Today is Labor Day, an annual memorial established as a national holiday in 1894, as the industrial revolution of the late 19th century was transferring wealth upward while workers were enduring long hours, poor pay, and dangerous working conditions. The labor movement was beginning to grow in the wake of events such as Chicago’s Haymarket Riot of 1886 and 1894’s railroad Pullman strike.
Today the labor movement, though weakened by decades of anti-union policies, is growing again, often in such 21st century hot spots as Starbucks and Amazon, and workers’ rights issues are expanding into previously unanticipated areas, including the basic issue of where people work. During the height of the Covid pandemic many workers began to work remotely, from home – and many, now that their employers are calling them back to their offices, would like to keep it that way.
Artists have long taken work as a subject matter, and sometimes labor and the labor movement specifically. Museums in Oregon and elsewhere have a lot of such works in their collections, and in the past few years ArtsWatch has offered selections of them for Labor Day. You can take a virtual tour of our “labor galleries” by looking through our selections from 2020, 2019, and 2018.
Farewell to a voice for the underdog
The scientist-turned-writer Barbara Ehrenreich, who graduated from Reed College in Portland in 1963 and who died on Thursday, Sept. 1, at age 81, understood the implications of Labor Day from the inside. In her best-known book, 2001’s Nickel and Dimed: On (Not) Getting By in America, she wrote about the hardships and indignities she endured while working a series of mostly minimum-wage jobs and trying to survive on what averaged about $7 an hour.
She died at a hospice in Alexandria, Virginia, following a stroke.
“Ms. Ehrenreich’s anger at inequity remained unabated late in life,” her obituary in the New York Times reads in part. “In a 2020 interview with The New Yorker, she said a lack of paid sick leave and the declining well-being of the working class still gave her ‘grim and rageful thoughts.'”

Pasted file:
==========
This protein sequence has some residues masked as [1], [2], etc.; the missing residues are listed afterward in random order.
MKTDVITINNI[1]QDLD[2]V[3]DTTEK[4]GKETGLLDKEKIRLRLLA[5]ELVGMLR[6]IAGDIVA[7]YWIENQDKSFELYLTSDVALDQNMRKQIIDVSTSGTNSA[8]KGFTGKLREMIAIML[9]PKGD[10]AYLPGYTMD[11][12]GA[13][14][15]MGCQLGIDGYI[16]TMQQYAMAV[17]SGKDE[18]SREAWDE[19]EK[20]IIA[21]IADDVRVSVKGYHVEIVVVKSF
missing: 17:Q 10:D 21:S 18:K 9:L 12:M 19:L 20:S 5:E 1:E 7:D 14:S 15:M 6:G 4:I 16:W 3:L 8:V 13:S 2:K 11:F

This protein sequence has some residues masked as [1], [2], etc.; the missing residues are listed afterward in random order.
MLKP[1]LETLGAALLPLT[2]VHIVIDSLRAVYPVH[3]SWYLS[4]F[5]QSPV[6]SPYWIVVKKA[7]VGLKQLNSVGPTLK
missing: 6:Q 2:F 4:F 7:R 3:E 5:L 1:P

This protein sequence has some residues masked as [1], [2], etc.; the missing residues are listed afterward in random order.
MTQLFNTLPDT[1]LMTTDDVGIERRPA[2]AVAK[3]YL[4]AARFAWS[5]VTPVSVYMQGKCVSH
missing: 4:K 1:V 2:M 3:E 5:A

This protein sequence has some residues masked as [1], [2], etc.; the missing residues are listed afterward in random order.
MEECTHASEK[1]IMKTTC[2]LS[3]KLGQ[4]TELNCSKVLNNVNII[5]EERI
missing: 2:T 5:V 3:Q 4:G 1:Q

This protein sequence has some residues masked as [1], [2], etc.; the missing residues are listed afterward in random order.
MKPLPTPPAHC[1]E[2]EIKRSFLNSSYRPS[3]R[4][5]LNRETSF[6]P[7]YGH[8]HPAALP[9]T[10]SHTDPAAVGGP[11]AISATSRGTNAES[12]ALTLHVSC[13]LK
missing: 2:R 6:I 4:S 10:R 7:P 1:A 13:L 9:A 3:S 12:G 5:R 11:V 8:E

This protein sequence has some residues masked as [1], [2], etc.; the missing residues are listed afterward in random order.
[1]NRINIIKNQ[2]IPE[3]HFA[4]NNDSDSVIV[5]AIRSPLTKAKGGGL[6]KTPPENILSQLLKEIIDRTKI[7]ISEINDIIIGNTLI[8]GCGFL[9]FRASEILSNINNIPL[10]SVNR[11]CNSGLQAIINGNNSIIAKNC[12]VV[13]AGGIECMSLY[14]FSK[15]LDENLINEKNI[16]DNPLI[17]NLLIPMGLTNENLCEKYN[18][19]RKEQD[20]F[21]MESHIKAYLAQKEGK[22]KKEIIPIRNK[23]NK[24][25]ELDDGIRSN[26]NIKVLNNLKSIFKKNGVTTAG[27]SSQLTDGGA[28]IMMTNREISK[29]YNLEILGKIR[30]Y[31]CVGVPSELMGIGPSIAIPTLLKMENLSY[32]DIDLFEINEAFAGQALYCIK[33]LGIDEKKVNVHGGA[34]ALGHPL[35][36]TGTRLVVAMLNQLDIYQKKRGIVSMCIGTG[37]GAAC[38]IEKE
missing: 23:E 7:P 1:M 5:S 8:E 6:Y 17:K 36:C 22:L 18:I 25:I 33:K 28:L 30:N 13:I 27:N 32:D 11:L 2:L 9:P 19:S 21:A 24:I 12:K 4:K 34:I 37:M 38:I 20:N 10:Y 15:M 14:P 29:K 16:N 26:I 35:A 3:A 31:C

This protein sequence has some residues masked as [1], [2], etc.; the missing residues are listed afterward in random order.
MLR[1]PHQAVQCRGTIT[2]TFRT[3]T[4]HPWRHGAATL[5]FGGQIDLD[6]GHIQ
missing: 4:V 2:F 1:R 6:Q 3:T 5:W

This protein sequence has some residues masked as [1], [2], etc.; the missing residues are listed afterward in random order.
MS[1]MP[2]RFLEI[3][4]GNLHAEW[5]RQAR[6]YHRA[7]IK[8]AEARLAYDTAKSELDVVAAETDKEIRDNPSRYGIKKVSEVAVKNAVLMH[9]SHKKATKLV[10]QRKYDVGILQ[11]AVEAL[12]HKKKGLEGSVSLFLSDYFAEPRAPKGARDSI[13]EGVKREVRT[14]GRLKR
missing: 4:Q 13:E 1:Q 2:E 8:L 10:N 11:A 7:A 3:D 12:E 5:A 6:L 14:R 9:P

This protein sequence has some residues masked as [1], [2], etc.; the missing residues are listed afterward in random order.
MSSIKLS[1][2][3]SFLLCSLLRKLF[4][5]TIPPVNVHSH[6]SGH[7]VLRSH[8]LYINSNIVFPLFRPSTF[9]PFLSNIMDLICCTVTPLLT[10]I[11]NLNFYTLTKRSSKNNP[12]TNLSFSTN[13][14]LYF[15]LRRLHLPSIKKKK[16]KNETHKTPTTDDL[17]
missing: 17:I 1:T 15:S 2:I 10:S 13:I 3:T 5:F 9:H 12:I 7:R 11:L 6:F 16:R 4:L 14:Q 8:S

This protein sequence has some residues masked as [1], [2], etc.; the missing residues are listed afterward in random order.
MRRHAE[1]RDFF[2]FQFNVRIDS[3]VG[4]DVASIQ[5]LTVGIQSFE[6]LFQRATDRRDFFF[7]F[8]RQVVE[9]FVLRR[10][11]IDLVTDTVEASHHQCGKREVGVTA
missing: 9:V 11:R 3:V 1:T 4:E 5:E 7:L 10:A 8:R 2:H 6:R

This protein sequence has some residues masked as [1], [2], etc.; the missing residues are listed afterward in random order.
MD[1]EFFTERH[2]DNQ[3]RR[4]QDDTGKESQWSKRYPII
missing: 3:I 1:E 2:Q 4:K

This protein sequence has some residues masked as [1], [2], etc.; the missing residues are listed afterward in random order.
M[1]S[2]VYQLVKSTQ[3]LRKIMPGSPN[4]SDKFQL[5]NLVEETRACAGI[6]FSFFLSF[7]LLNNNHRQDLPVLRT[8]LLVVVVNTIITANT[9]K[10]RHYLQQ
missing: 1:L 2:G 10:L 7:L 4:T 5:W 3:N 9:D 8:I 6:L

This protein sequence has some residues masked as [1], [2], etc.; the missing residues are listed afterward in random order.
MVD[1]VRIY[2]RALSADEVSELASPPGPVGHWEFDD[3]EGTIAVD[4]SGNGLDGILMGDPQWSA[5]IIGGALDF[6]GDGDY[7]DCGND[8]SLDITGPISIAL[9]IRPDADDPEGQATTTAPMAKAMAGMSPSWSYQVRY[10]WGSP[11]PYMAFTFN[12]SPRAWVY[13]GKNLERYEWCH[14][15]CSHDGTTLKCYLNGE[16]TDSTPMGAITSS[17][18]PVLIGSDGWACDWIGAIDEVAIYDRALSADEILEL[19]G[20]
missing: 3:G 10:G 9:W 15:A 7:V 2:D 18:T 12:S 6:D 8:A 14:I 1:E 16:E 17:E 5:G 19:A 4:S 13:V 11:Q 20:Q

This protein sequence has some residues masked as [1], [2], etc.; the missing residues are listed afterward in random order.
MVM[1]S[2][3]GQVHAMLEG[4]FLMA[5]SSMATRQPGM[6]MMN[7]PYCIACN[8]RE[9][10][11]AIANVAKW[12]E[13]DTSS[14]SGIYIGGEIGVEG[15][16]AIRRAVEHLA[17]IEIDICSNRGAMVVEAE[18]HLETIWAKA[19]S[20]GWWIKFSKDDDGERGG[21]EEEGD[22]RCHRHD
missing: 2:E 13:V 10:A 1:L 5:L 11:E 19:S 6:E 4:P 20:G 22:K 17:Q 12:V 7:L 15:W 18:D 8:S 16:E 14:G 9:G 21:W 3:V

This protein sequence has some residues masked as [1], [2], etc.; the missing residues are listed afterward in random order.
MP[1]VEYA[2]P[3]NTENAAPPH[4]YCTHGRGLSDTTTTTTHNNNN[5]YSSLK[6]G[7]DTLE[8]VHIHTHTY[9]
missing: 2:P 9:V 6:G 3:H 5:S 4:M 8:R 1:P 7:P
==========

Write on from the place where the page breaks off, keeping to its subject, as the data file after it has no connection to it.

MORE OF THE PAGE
In the 2009 video above she reminisces about her years at Reed, where she chose to go, she says, over Stanford, because she wanted to get as far away from her rah-rah high-school atmosphere as she could. Reed looked right, she declares in the video: “I had an inkling that there was a bohemia out there.”
“Our mother died on September 1, a few days after her 81st birthday,” Ehrenreich’s children said in a Facebook post. “She was, she made clear, ready to go. She was never much for thoughts and prayers, but you can honor her memory by loving one another, and fighting like hell.”
Remembering Gary Brickner-Schulz
For years, Gary Brickner-Schulz’s name in a theater program was an announcement of good times to come for Portland audiences. Brickner-Schulz was known and cherished especially for his many comic roles, which he took on with animated brio, exaggerated physical movements, and a captivatingly comic drawl. He performed with bravado and a broad wink, and often with a barely controlled grin that pulled in audiences and fellow actors alike, signaling to one and all that this was a play, people, and we’re here to have fun.
Brickner-Schulz died unexpectedly last month. “According to his wife Elise, he was in the hospital on Thursday, August 11, 2022, after cardiac arrest,” his friend and fellow actor Eric Hull announced in a Facebook post. “He died on Monday, August 15, 2022.” A celebration of his life has been set for 11:30 a.m. to 1 p.m. Sunday, October 2, at 841 South Gaines Street, Portland.